Interview with Michelle Zarrin, author of 'From My Heart to Yours'


With an emotionally secure and sheltered upbringing, Sofia, was in for an unexpected ride when she married Earl. Their stable and unnerving union would take deeper turns as they experienced(?) health issues, betrayal and shattered hearts. With each new circumstance Sofia faced, she shed a layer of naiveté, deepening her perspective of life. Beautiful life lessons learned from preschool children healed her wounds and dissipated her scars. They taught her about the human condition at it’s purest. But then the biggest tragedy happened in Sofia’s life, leading her to seek deeper answers. At the end of the book (her story?), she learns that the art of life is how we deal with it’s struggles. Through a powerful and inspiring journey into the soul, she regains the light and love within. Purchase at: barnes and nobleamazon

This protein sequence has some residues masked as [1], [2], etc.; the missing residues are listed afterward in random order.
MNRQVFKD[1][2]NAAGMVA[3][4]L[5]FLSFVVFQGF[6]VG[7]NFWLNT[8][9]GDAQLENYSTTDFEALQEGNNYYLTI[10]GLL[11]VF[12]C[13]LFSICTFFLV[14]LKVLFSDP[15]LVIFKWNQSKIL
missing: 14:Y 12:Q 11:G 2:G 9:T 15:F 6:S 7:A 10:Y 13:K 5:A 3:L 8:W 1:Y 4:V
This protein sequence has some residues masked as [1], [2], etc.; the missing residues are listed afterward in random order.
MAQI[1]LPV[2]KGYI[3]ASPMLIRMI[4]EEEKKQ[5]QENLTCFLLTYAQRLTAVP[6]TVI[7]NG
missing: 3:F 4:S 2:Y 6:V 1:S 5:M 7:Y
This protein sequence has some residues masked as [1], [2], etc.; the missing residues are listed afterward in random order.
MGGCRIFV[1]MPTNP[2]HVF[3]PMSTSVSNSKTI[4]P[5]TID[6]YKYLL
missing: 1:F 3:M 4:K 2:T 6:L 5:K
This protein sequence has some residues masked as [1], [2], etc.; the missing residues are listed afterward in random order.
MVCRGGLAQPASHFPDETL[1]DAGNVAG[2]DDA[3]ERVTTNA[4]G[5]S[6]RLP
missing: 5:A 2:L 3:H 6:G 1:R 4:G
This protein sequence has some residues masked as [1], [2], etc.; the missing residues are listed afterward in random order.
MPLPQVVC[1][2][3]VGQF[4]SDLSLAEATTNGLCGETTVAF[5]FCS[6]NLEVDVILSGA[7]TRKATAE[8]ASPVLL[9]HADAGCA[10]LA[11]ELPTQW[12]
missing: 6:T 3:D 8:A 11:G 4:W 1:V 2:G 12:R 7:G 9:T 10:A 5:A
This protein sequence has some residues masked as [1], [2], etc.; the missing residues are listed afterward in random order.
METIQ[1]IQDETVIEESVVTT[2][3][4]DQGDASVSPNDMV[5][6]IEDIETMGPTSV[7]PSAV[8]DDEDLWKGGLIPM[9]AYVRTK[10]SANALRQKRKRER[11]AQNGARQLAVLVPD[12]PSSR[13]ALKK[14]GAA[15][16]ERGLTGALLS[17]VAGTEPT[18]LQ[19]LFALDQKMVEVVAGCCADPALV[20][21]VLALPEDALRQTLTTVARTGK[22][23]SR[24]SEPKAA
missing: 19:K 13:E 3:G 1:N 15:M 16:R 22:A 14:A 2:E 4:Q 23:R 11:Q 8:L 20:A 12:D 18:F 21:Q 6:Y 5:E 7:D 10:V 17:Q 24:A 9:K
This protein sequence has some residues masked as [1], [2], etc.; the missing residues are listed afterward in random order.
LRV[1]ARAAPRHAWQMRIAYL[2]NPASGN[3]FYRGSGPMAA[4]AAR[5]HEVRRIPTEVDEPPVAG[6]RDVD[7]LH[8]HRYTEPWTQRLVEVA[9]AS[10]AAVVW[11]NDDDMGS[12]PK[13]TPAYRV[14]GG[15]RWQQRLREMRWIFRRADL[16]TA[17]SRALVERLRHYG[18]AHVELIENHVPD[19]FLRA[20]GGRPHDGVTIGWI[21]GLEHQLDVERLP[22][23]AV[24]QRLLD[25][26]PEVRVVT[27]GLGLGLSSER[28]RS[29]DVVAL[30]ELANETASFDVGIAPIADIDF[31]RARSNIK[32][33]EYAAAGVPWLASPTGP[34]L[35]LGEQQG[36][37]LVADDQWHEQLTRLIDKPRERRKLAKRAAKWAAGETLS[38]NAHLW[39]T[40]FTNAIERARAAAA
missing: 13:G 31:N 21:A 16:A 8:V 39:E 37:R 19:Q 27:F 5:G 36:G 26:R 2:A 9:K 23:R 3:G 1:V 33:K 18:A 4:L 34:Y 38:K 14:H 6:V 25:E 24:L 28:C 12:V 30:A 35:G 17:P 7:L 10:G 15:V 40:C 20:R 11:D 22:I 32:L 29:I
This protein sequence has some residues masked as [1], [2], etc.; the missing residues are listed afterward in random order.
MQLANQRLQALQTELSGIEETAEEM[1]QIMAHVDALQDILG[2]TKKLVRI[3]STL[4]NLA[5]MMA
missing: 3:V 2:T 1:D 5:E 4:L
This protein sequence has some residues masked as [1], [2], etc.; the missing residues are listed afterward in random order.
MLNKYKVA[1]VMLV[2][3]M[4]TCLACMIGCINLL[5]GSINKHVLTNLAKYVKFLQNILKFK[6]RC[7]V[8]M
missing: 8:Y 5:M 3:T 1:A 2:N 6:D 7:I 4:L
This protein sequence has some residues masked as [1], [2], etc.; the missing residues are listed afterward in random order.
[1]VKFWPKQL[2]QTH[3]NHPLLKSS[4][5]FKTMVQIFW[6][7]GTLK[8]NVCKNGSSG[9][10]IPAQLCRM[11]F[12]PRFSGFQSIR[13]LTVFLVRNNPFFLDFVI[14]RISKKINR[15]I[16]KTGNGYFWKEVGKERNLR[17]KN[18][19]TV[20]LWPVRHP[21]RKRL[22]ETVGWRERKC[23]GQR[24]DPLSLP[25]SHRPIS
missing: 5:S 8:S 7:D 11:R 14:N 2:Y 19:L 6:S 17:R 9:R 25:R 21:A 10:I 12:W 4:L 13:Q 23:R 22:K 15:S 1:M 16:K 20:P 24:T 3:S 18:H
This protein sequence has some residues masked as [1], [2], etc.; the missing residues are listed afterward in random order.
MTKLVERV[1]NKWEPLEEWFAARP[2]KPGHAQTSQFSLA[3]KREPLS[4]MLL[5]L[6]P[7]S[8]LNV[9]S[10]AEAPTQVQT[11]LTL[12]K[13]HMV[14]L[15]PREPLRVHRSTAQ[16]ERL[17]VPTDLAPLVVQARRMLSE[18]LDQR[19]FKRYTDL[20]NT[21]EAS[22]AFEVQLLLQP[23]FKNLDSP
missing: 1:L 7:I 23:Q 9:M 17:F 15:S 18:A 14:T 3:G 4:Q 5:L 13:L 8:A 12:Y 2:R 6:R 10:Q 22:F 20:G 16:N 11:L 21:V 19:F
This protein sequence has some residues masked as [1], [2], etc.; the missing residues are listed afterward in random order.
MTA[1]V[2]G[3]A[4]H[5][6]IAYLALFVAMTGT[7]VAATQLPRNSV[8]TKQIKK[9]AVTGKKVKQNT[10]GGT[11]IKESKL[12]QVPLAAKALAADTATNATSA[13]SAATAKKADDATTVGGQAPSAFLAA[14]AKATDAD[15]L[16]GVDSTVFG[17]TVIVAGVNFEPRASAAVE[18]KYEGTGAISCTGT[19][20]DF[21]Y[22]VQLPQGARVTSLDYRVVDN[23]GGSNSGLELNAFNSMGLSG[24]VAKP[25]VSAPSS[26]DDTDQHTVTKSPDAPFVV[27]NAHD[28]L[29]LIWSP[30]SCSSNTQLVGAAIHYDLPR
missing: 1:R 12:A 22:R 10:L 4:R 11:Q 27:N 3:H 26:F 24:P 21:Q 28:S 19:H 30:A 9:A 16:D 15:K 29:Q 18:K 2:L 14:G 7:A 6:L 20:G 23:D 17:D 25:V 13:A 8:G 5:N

What are you most proud of accomplishing so far in your life?
My book is an accomplishment I am proud of.
How has your upbringing influenced your writing?
My family is artistic. We all have an outlet to express ourselves through our imagination. And for me, the formation of letters, words and sentences is the creative expression of my soul.
When and why did you begin writing?
I wrote my book to share with the world all of the life lessons I have learned. As for when I began: it was in my teenage years by keeping a journal.
Do you recall how your interest in writing originated?
I find power in words. It was a gradual development through my years to thoroughly express myself with written documents.
When did you first know you could be a writer? 
My friends and family would consistently tell me that my writing was very inspiring and emotional.
What inspires you to write and why?
Sharing my life lessons inspires me to write. I believe that by sharing our stories or lessons, it brings the human connection together.